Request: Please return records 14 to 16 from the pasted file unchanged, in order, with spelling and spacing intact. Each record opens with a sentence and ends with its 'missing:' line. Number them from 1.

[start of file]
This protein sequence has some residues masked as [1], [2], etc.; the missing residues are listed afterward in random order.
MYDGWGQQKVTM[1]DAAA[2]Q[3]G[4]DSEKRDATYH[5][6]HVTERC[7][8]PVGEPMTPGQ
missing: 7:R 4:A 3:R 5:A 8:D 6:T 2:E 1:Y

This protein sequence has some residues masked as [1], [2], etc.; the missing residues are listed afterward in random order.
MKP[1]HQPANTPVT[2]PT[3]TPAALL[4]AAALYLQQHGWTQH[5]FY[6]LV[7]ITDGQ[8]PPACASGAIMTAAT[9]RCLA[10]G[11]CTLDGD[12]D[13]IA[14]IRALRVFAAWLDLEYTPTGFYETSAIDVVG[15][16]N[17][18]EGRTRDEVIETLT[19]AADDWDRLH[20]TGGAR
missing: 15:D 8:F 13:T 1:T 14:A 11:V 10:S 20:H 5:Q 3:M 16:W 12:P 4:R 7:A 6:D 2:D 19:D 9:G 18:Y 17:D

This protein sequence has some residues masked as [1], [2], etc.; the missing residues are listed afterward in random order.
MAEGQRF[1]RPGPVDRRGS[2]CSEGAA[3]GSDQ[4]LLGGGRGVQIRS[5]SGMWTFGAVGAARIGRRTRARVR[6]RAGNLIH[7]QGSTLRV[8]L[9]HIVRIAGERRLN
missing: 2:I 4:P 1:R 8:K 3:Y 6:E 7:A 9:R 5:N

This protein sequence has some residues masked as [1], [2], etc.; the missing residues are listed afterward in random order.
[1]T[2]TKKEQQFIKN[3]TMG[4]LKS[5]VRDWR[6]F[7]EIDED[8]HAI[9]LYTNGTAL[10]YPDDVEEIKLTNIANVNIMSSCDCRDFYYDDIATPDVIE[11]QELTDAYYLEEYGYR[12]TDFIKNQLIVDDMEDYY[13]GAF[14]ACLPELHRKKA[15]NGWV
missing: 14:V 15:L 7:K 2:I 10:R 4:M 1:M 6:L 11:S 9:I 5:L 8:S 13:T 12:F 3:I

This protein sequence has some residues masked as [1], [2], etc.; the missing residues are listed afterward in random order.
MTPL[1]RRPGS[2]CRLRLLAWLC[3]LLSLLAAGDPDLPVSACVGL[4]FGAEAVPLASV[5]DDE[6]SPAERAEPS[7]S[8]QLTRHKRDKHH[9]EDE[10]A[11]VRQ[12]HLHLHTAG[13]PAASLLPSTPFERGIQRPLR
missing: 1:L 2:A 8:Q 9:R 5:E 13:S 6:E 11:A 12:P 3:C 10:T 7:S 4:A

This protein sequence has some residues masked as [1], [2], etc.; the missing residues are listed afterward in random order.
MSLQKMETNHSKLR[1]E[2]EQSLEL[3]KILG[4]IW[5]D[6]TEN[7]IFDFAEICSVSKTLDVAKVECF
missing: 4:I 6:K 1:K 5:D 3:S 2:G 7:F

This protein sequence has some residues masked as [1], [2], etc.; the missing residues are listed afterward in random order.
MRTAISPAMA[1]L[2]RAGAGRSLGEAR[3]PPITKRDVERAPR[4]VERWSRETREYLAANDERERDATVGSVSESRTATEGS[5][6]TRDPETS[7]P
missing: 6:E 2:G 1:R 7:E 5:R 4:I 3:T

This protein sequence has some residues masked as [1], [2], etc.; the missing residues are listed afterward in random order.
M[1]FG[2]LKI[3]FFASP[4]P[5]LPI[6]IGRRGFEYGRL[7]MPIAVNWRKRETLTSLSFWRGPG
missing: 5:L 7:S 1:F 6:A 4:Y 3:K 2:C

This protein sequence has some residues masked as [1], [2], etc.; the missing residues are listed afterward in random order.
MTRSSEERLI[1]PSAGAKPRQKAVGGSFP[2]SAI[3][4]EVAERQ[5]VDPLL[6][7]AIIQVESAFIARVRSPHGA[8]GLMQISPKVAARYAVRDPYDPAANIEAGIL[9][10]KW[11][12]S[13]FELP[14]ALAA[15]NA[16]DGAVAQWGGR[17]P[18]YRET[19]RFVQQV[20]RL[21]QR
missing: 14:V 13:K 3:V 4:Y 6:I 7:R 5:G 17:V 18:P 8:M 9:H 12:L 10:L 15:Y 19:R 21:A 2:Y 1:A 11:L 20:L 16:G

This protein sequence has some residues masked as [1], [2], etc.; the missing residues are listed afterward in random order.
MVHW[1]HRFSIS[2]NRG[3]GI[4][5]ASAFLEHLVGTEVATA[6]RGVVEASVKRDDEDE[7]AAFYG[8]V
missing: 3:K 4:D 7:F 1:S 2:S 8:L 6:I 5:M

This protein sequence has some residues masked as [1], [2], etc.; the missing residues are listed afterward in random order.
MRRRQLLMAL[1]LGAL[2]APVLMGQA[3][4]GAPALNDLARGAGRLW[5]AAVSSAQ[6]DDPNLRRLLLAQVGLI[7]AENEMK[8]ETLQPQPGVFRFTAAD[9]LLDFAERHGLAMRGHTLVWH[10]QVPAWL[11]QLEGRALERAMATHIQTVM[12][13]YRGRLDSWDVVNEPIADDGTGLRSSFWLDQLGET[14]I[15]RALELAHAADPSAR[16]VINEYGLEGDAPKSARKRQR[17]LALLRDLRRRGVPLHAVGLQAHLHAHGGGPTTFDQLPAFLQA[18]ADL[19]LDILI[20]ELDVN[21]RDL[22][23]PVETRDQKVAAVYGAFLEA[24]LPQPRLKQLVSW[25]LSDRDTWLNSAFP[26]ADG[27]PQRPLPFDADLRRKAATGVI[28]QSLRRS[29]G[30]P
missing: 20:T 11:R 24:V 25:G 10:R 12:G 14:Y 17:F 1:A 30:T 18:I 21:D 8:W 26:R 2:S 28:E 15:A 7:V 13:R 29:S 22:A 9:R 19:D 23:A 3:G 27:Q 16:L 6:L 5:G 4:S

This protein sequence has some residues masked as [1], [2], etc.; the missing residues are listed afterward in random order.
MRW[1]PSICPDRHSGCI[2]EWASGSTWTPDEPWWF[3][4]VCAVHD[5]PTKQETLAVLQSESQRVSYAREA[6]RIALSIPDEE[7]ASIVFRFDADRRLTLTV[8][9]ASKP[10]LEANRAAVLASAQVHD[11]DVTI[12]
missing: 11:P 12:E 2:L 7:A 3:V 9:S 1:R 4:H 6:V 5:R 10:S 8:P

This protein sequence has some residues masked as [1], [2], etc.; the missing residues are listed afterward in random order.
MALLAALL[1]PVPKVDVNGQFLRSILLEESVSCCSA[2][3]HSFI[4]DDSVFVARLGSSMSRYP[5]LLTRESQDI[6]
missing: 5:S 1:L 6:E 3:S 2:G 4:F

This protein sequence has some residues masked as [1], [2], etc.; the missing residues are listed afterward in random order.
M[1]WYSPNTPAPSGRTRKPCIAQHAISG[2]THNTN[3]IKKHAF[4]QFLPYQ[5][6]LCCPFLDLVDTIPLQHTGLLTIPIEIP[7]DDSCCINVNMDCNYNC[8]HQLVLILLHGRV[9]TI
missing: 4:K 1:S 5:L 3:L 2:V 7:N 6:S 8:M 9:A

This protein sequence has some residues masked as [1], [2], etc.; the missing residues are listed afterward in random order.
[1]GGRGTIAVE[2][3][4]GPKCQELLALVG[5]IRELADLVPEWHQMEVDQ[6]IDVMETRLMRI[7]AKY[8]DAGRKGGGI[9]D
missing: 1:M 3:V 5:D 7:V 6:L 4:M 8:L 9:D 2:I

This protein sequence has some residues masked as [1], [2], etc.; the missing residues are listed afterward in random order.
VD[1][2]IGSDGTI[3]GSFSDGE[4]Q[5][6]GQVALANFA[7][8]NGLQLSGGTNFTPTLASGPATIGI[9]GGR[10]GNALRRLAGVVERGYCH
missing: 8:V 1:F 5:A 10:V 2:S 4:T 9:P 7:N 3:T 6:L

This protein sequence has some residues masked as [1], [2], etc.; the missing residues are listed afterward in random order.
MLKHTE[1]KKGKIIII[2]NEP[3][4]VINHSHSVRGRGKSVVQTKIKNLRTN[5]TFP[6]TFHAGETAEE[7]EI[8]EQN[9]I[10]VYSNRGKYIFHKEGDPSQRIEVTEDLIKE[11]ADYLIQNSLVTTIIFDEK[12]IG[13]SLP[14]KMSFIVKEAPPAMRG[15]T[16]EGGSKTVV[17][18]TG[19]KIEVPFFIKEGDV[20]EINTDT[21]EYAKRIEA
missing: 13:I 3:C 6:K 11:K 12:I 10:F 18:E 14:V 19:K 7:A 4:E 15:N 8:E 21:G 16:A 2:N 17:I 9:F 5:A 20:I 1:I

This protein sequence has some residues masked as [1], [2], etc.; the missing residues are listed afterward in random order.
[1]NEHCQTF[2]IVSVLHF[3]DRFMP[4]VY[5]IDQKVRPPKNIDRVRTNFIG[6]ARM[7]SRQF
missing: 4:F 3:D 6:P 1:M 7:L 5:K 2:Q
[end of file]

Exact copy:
This protein sequence has some residues masked as [1], [2], etc.; the missing residues are listed afterward in random order.
M[1]WYSPNTPAPSGRTRKPCIAQHAISG[2]THNTN[3]IKKHAF[4]QFLPYQ[5][6]LCCPFLDLVDTIPLQHTGLLTIPIEIP[7]DDSCCINVNMDCNYNC[8]HQLVLILLHGRV[9]TI
missing: 4:K 1:S 5:L 3:L 2:V 7:N 6:S 8:M 9:A

This protein sequence has some residues masked as [1], [2], etc.; the missing residues are listed afterward in random order.
[1]GGRGTIAVE[2][3][4]GPKCQELLALVG[5]IRELADLVPEWHQMEVDQ[6]IDVMETRLMRI[7]AKY[8]DAGRKGGGI[9]D
missing: 1:M 3:V 5:D 7:V 6:L 4:M 8:L 9:D 2:I

This protein sequence has some residues masked as [1], [2], etc.; the missing residues are listed afterward in random order.
VD[1][2]IGSDGTI[3]GSFSDGE[4]Q[5][6]GQVALANFA[7][8]NGLQLSGGTNFTPTLASGPATIGI[9]GGR[10]GNALRRLAGVVERGYCH
missing: 8:V 1:F 5:A 10:V 2:S 4:T 9:P 7:N 3:T 6:L